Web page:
Well. Even if it had a breakaway, the muzzle obviously didn’t quite do what it was supposed to when it got caught on something. I don’t really have any interest in letting Gogo break her neck while getting hung on something in the name of diet and weight loss, so I think I need a new plan. The only problem is…. What else can I do?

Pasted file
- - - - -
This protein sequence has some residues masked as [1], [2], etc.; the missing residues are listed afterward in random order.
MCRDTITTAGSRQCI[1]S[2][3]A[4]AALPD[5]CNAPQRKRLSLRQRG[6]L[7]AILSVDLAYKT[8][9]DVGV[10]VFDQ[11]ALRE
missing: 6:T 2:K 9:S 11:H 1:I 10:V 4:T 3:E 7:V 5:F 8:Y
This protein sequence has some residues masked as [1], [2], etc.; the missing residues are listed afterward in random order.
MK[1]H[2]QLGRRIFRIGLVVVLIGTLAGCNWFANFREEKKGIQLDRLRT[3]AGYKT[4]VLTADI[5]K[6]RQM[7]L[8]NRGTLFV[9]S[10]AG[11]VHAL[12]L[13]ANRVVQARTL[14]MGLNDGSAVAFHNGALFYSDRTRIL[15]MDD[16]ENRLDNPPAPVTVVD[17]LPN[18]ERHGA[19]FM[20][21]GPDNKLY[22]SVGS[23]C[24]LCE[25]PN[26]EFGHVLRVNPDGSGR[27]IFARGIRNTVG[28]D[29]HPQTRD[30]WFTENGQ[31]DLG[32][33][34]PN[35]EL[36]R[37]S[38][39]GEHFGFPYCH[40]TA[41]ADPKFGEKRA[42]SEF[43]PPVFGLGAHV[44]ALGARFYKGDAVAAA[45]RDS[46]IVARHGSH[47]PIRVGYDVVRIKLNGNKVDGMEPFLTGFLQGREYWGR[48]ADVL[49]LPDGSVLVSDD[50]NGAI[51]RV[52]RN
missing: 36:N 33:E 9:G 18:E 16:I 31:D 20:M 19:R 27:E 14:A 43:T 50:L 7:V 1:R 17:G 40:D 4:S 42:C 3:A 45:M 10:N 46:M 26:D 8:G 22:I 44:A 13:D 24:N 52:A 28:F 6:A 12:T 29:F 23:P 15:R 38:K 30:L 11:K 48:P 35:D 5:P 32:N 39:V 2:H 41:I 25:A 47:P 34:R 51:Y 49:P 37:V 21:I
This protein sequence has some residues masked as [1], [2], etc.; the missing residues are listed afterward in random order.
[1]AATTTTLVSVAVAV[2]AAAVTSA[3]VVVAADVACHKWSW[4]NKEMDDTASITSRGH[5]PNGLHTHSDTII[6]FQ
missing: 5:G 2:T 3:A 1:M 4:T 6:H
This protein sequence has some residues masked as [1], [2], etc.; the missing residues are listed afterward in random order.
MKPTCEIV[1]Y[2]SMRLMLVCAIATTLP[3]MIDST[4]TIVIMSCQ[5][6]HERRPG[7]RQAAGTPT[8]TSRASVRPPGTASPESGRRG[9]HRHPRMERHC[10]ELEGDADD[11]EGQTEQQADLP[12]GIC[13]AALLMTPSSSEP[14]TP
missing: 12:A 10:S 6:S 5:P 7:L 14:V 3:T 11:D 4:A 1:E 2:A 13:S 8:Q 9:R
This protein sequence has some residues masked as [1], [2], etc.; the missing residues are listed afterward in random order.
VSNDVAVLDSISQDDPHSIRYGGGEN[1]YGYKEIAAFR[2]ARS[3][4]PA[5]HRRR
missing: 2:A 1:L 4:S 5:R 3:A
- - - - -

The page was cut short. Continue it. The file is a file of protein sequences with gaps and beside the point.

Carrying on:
There is nothing else I can take away from her diet outside of pasture – she isn’t eating grain or hay, just supplements and pasture. I can’t create a track system either. I would LOVE to give it a try, but again, the property Gogo is on is my landlord’s hayfield, all of which is hayed. Setting up a track system would take away from precious hay… although I supposed you could argue that it actually SAVES hay in the middle of the field…. No matter, the argument isn’t going to fly. I can’t muzzle her, seeing as she is potentially going to hurt herself in the struggle to remove it every day. I could potentially stall her for portions of the day, but whenever she ceases movement, she stocks up pretty dramatically, not to mention the fact that I think her future soundness is going to bank on perpetual movement. Honestly, if I can give it to her in any way, shape or form, I fully intend on keeping her out 24/7 for the remainder of her days. I could potentially continue her handwalks down the road, but again, I unfortunately don’t think this is a particularly safe option (freeroaming territorial dogpacks in all directions). I could, pending vet approval, start to sit on her again regularly….. but should I give it six more months in turnout, like I had originally planned? Is it going to be too risky to sit on her, or do I potentially risk further damage to that leg with all the extra heavy fat she is carrying around?